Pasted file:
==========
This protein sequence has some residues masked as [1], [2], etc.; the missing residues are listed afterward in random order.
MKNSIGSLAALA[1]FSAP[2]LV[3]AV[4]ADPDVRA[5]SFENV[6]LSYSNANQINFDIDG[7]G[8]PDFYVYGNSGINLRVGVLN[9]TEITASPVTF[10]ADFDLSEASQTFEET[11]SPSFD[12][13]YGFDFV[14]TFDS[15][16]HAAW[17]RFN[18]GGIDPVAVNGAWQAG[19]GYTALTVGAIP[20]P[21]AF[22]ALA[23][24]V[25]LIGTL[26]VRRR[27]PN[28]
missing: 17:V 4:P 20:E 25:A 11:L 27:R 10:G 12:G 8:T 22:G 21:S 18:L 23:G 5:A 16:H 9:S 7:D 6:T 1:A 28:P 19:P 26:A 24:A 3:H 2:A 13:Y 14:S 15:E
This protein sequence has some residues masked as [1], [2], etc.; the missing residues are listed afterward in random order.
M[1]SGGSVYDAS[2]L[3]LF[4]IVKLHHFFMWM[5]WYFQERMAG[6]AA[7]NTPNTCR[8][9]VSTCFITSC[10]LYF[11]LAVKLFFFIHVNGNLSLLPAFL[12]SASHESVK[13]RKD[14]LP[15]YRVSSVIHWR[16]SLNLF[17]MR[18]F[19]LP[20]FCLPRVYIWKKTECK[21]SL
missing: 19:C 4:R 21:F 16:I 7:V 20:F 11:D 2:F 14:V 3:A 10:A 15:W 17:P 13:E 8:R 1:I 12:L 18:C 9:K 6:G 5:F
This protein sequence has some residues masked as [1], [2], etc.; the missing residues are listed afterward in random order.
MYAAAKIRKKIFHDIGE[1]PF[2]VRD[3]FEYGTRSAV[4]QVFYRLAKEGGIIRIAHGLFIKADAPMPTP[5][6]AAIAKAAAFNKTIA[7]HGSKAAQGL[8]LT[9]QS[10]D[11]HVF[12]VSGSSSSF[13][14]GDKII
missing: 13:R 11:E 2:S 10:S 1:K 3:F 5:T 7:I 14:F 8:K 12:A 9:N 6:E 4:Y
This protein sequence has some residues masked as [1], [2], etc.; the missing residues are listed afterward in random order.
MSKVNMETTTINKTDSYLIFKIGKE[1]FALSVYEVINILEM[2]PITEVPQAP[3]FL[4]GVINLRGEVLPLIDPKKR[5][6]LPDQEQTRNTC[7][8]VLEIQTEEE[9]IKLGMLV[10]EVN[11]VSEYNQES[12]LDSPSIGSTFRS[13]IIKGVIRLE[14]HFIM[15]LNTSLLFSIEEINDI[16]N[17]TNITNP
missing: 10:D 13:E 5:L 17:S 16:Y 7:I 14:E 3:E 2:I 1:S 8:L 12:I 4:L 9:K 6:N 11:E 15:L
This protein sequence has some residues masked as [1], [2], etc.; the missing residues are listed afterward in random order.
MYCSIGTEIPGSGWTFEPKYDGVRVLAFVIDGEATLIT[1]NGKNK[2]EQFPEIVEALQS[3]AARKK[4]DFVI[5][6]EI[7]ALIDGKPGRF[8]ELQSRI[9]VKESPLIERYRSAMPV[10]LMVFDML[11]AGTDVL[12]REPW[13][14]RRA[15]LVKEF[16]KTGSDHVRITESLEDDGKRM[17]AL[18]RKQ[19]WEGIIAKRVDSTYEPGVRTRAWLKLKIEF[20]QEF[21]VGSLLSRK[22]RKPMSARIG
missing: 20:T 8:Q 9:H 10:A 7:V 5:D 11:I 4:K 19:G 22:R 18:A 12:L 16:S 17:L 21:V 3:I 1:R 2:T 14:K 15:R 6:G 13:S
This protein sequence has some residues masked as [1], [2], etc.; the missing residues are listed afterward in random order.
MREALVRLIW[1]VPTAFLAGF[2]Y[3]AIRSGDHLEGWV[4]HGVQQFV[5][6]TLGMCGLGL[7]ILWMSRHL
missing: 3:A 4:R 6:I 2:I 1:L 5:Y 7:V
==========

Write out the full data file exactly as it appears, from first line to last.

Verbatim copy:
This protein sequence has some residues masked as [1], [2], etc.; the missing residues are listed afterward in random order.
MKNSIGSLAALA[1]FSAP[2]LV[3]AV[4]ADPDVRA[5]SFENV[6]LSYSNANQINFDIDG[7]G[8]PDFYVYGNSGINLRVGVLN[9]TEITASPVTF[10]ADFDLSEASQTFEET[11]SPSFD[12][13]YGFDFV[14]TFDS[15][16]HAAW[17]RFN[18]GGIDPVAVNGAWQAG[19]GYTALTVGAIP[20]P[21]AF[22]ALA[23][24]V[25]LIGTL[26]VRRR[27]PN[28]
missing: 17:V 4:P 20:E 25:A 11:L 27:R 10:G 12:G 8:T 22:G 21:S 18:L 23:G 5:A 16:H 9:S 7:D 6:T 1:A 28:P 19:P 26:A 24:A 3:H 2:A 13:Y 14:S 15:E
This protein sequence has some residues masked as [1], [2], etc.; the missing residues are listed afterward in random order.
M[1]SGGSVYDAS[2]L[3]LF[4]IVKLHHFFMWM[5]WYFQERMAG[6]AA[7]NTPNTCR[8][9]VSTCFITSC[10]LYF[11]LAVKLFFFIHVNGNLSLLPAFL[12]SASHESVK[13]RKD[14]LP[15]YRVSSVIHWR[16]SLNLF[17]MR[18]F[19]LP[20]FCLPRVYIWKKTECK[21]SL
missing: 19:C 4:R 21:F 16:I 7:V 20:F 11:D 2:F 14:V 3:A 10:A 15:W 17:P 13:E 8:R 1:I 12:L 18:C 9:K 6:G 5:F
This protein sequence has some residues masked as [1], [2], etc.; the missing residues are listed afterward in random order.
MYAAAKIRKKIFHDIGE[1]PF[2]VRD[3]FEYGTRSAV[4]QVFYRLAKEGGIIRIAHGLFIKADAPMPTP[5][6]AAIAKAAAFNKTIA[7]HGSKAAQGL[8]LT[9]QS[10]D[11]HVF[12]VSGSSSSF[13][14]GDKII
missing: 13:R 11:E 2:S 10:S 1:K 3:F 5:T 7:I 14:F 8:K 12:A 9:N 6:E 4:Y
This protein sequence has some residues masked as [1], [2], etc.; the missing residues are listed afterward in random order.
MSKVNMETTTINKTDSYLIFKIGKE[1]FALSVYEVINILEM[2]PITEVPQAP[3]FL[4]GVINLRGEVLPLIDPKKR[5][6]LPDQEQTRNTC[7][8]VLEIQTEEE[9]IKLGMLV[10]EVN[11]VSEYNQES[12]LDSPSIGSTFRS[13]IIKGVIRLE[14]HFIM[15]LNTSLLFSIEEINDI[16]N[17]TNITNP
missing: 10:D 13:E 5:L 17:S 16:Y 7:I 14:E 3:E 2:I 1:S 8:L 12:I 4:L 9:K 6:N 11:E 15:L
This protein sequence has some residues masked as [1], [2], etc.; the missing residues are listed afterward in random order.
MYCSIGTEIPGSGWTFEPKYDGVRVLAFVIDGEATLIT[1]NGKNK[2]EQFPEIVEALQS[3]AARKK[4]DFVI[5][6]EI[7]ALIDGKPGRF[8]ELQSRI[9]VKESPLIERYRSAMPV[10]LMVFDML[11]AGTDVL[12]REPW[13][14]RRA[15]LVKEF[16]KTGSDHVRITESLEDDGKRM[17]AL[18]RKQ[19]WEGIIAKRVDSTYEPGVRTRAWLKLKIEF[20]QEF[21]VGSLLSRK[22]RKPMSARIG
missing: 20:T 8:Q 9:H 10:A 7:V 5:D 11:I 4:K 19:G 22:R 18:A 12:L 16:S 17:L 21:V 3:I 1:R 2:T 14:K 15:R 6:G 13:S
This protein sequence has some residues masked as [1], [2], etc.; the missing residues are listed afterward in random order.
MREALVRLIW[1]VPTAFLAGF[2]Y[3]AIRSGDHLEGWV[4]HGVQQFV[5][6]TLGMCGLGL[7]ILWMSRHL
missing: 3:A 4:R 6:I 2:I 1:L 5:Y 7:V